A new Act has been proposed that would allow North Carolina teachers to carry guns in schools. Some state lawmakers think that there is a chance of it being approved this year. The School Security Act of 2019 was filed, and would boost the salaries of teachers who went through specialized police training to carry firearms on public school campuses.
This same bill was filed last year, but did not get approved. Senator Jerry Tillman, one of the new sponsors of Senate Bill 192, says that the current climate changed enough to gain more support.
“This is an idea whose time has come,” said Tillman, a Republican from Randolph County. “With the heightened awareness of the legislature, I believe this bill will see success.” The other two primary sponsors of the bill are Republican senators Ralph Hise and Warren Daniel.
Another bill, the School Self-Defense Act, was filed in the state House. This bill would allow teachers to be armed but would not raise salaries to those who chose to do so. This bill had also been filed last year and was not passed.
Mark Jewell, president of the N.C. Association of Educators, said that the group would continue fighting any efforts to arm teachers.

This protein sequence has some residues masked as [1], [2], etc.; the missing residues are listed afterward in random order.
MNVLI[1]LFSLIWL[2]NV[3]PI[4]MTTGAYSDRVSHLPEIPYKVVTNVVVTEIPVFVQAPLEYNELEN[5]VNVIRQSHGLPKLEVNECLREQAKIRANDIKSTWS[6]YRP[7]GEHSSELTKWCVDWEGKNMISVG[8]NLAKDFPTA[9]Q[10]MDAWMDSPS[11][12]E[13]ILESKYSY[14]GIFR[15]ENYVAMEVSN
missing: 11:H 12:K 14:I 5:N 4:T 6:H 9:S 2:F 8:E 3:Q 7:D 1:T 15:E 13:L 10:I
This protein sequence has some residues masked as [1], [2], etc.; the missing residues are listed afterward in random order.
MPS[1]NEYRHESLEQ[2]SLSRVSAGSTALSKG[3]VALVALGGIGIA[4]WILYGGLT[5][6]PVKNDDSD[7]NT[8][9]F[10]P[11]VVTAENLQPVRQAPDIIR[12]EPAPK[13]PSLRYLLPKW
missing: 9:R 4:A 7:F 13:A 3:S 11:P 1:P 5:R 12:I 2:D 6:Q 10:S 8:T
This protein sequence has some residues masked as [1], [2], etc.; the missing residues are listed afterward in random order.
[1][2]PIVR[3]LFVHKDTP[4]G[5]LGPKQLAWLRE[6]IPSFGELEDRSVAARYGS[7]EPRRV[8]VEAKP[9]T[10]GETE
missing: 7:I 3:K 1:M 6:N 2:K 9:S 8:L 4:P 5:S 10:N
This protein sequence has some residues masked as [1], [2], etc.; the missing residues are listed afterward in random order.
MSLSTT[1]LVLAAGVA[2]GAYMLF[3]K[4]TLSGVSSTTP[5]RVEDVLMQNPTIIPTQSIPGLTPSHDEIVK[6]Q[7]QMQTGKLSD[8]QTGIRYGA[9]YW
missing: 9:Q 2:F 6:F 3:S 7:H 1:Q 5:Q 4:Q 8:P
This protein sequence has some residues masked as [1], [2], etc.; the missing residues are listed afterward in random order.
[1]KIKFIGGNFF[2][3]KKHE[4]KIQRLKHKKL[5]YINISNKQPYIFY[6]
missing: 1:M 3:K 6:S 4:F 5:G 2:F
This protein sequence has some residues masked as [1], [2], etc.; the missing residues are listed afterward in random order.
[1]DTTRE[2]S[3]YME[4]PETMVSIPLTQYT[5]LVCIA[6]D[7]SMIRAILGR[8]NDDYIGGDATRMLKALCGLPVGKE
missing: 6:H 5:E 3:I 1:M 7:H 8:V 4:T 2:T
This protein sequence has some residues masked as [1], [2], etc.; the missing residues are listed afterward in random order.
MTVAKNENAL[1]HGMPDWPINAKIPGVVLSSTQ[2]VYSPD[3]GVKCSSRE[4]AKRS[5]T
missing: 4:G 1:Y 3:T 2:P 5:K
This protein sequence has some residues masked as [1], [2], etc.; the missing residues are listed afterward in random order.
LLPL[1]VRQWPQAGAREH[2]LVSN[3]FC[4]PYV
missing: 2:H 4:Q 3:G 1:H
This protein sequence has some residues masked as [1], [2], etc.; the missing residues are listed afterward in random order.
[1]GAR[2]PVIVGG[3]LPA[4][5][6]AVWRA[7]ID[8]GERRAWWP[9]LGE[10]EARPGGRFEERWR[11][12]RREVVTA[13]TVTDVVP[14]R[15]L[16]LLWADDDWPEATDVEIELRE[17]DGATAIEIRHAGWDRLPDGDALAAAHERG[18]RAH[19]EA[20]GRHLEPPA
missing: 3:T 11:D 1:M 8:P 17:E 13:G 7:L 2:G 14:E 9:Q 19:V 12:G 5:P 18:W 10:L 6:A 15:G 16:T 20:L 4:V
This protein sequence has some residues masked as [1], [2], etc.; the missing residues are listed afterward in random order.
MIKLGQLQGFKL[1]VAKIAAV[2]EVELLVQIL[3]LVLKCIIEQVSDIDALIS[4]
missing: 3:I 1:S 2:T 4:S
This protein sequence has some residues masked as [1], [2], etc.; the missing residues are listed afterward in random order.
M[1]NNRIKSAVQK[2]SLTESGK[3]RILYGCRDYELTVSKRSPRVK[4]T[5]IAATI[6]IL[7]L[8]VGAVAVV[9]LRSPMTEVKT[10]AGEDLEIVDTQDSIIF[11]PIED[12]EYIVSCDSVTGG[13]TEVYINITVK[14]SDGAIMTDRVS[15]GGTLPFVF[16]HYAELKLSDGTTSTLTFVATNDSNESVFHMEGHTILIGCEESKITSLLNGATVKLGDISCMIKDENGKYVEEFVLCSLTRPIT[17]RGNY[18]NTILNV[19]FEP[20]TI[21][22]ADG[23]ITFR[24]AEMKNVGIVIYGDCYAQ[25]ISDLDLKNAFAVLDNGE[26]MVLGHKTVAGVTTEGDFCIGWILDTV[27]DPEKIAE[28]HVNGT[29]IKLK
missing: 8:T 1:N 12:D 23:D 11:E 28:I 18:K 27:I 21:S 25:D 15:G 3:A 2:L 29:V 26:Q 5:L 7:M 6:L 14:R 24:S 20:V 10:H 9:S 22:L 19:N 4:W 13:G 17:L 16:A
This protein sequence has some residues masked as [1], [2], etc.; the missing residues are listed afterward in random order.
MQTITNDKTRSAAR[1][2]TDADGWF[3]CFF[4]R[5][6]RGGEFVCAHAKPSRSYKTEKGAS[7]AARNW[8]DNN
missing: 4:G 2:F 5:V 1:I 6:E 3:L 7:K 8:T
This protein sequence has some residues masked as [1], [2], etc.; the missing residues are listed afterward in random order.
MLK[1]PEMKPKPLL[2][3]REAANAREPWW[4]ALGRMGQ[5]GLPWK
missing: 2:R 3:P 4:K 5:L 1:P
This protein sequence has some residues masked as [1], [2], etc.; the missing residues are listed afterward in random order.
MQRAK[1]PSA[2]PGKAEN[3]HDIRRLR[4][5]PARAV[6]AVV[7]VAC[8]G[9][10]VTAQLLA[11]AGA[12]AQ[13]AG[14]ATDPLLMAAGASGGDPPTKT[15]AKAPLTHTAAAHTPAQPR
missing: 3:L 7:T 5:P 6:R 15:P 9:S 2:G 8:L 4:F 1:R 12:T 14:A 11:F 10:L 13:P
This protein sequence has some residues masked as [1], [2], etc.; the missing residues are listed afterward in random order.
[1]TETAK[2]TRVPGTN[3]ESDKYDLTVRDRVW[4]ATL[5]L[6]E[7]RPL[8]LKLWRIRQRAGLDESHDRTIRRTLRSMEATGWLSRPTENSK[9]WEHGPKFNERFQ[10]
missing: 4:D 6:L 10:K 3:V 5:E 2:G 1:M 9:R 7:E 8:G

“It’s a disaster waiting to happen,” said Jewell. “We continue to be opposed to arming our teachers with firearms. Arm us with the resources we need to teach our kids to be safe.”
This time last year, soon after the mass shooting at Marjory Stoneman Douglas High School in Parkland, Florida, 379 North Carolina teachers were surveyed on whether they feel it’s a bad idea to arm teachers in schools. 78 percent of those who participated said it’s a bad idea. Even if guns were limited to a small number of educators who received specialized training, 69 percent still were opposed to the idea.
Tillman, a retired school administrator, claimed that as new security issues become more prevalent in schools, the interest in arming teachers gets higher.
The School Security Act would offer a five percent salary raise to as many as 3,000 teachers who complete training programs, becoming, “teacher resource officers.” This training and title would allow for the same arrest power on campus as a school resource officer, who is a certified law enforcement officer assigned to work on school campuses.
The bill would provide $9.3 million to cover the costs of training and raises for teachers participating in the 2019-20 school year.
The bill would also allow for confidentiality for the teachers who are armed. Tillman said that this will make shooters think before walking into a classroom not knowing if the teacher they encounter will be armed.
“It’s a big deterrent to somebody going to shoot up a school,” said Tillman. “You need to stop them any way you can.”
Jewell said the answer is more support staff rather than more guns.
“We need to be armed with support specialists—counselors, nurses, school psychologists—all of those trained professionals who meet the social-emotional health of our students needs,” said Jewell.
Although still unsure of whether the bill will be passed, many North Carolina teachers are still against the possibility and dangers of what arming teachers will lead to.